Having recently recapped our top ten gentlemen’s albums of 2013 and with a slow start to 2014, it has given us the chance to reflect on some forgotten gems from last year and the perfect opportunity to review what we felt was the most slept on album of 2013.

King Krule, '6 Feet Beneath the Moon' album cover. Source:
King Krule, ‘6 Feet Beneath the Moon’ album cover. Source: www.kingkrule.co.uk

King Krule’s 6 Feet Beneath The Moon was released on August 26th of last year and while it received critical acclaim amongst specialist blog sites and other publications, it went unrecognised commercially. Whilst the frail, pale faced Londoner does not appear as the type of artist that longs for recognition and commercial success, the music was so incredible that it is surprising that this album failed to reach a larger audience.

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Archy Marshall AKA King Krule. Source: Sarah Lee for the Guardian

The majority of this album revolves around a lost kid trying to find his way in life and love whilst questioning everything along the way. Krule’s emotions of anger and loneliness resonate throughout the album, matching his distinct, drooly vocal. Not only does King Krule’s deep, slurred vocal sound as if he’s had one too many alcoholic beverages, it also creates a dark and eerie atmosphere. This mood is brilliantly contrasted with the bright, minimalistic backing tracks, most notably on Boarder Line, when the chorus breaks into a house feel reminiscent of a SBTRKT production; The Krockadile, which has a funky baseline and choppy guitar licks; and Baby Blue, providing a soft and beautiful moment with guitar strums which is disguised with brash poetic vocabulary.

Although many would class this as an indie album, to try and put a label of genre on this record would only serve to do a great injustice. This album features a wide array of diverse influences from a variety of genres. This is shown through the jazz styled drums and saxophone on A Lizard State, injecting a change of pace and dose of energy which is matched by Krule’s rapid fire lyrical onslaught; similar to the early Arctic Monkeys’ style. Neptune Estate has a heavy hip-hop influence, with a gritty drum loop that takes inspiration from early 90’s hip-hop records, paired repetitive piano chords. The repetition however, can become burdensome to listen. Other influences can be found on Will I Come, featuring high pitched vocal samples spread throughout the song, which are comparable to James Blake production technique. Additionally, the majority of the drums on this album sound as if they come straight off of a drum machine, generating a Pop/EDM feel.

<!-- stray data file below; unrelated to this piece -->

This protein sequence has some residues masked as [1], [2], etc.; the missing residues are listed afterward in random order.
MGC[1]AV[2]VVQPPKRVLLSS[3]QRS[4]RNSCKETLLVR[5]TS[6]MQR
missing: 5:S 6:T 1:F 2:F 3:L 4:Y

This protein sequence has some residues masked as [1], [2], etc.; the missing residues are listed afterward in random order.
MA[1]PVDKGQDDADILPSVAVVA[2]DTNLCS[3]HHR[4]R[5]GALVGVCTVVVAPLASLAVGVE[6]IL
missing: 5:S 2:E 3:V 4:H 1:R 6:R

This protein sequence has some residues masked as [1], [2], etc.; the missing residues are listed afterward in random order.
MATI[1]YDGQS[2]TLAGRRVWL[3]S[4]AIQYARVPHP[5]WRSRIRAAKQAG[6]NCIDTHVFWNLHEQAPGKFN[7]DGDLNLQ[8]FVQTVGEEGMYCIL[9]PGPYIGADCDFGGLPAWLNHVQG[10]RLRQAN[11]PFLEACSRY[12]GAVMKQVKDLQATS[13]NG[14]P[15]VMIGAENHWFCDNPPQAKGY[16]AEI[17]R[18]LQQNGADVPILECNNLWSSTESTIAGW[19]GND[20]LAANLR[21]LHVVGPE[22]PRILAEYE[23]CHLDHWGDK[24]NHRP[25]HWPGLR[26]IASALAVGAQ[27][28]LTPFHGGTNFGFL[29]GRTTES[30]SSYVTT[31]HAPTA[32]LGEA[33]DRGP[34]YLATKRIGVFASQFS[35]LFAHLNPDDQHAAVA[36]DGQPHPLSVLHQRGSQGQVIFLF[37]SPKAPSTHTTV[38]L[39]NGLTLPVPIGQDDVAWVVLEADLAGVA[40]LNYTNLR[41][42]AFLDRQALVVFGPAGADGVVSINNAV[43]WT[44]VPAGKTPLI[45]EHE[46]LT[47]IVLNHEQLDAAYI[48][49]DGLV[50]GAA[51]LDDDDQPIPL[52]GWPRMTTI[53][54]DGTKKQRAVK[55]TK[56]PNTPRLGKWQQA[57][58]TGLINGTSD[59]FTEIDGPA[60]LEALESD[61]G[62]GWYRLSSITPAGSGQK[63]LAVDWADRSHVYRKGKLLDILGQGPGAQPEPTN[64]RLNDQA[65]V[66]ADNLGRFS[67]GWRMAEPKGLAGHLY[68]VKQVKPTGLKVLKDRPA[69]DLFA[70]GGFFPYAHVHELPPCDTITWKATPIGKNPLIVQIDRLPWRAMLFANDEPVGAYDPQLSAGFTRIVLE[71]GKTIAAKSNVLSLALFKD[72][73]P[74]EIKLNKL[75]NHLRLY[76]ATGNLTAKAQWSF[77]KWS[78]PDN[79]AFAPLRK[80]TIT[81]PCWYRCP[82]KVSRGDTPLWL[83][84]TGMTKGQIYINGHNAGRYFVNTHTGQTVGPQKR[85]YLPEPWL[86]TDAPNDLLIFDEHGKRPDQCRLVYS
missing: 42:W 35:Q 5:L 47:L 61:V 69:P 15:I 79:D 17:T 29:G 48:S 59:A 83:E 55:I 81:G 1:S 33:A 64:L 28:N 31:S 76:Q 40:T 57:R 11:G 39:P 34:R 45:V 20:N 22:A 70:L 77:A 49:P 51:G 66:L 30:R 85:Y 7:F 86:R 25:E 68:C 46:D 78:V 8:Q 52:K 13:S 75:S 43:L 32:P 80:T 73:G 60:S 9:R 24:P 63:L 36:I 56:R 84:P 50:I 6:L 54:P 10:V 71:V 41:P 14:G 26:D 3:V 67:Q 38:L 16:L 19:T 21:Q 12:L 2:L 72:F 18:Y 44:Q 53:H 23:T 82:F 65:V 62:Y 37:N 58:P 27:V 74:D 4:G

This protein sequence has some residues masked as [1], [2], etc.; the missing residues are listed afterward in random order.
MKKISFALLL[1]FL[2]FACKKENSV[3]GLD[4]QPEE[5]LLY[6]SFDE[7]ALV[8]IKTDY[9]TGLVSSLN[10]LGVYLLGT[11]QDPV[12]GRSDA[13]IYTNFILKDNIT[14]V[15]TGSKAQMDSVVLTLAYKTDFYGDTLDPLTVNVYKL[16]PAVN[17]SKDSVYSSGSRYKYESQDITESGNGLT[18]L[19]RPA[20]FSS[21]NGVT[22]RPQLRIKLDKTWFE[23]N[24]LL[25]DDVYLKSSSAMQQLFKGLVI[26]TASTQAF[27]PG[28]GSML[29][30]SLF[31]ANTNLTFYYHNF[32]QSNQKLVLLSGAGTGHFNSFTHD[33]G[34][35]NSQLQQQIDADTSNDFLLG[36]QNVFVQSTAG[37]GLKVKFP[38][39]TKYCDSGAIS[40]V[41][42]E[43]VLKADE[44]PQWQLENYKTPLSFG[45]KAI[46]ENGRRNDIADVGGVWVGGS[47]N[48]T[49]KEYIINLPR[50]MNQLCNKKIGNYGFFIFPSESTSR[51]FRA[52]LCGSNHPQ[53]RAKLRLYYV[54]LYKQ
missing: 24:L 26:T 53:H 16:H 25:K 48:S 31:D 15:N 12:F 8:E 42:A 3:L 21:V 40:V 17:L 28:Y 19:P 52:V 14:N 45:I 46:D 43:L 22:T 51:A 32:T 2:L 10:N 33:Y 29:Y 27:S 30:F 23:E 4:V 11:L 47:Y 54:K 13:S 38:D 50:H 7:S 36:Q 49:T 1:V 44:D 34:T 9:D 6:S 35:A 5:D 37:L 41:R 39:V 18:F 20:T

On the more traditional indie/rock tracks, King Krule, real name Archy Marshall, finds a way to make them completely unique by adding effects to the instrumentals; whether it’s the phaser on Baby Blue or the heavy use of reverb on the surprisingly romantic Ocean Bed and the observant Foreign 2.

The unique approach to the production is only one side to what makes this a great album; King Krule’s poetic and blunt lyrics are projected in a spoken word style which adds to the true personality of this record. Whilst at times Marshall strings together predictable and cheesy lines, he does a good job overall of portraying his ‘boy against world’ mentality. This album has a dark cloud hanging over it, and despite the brief rays of light that occasionally shine through, it is the the depression within the music that becomes a clear central theme, especially on tracks Cementality and Bathed In Grey, which feature suicidal innuendos; shifting the at times playful album into something far more serious.

As the album progresses, King Krule’s distinct style and singular tonal voice makes many of the tracks indistinguishable from one another, causing some to become forgettable and skippable. The album could benefit from a change of pace and delivery to keep listeners attention; more tracks like A Lizard State would help to balance this album. With that said, Krule’s uniqueness and originality triumph, creating a project perfect for escaping the norm and mundane. An exceptional work of art that suffers from its own successes

7.8/10

How many of you have revisited this album since its release and how have your opinions changed on this project? What do expect out of King Krule in 2014? What album released this year would you like to see us review? Leave a comment and let us know.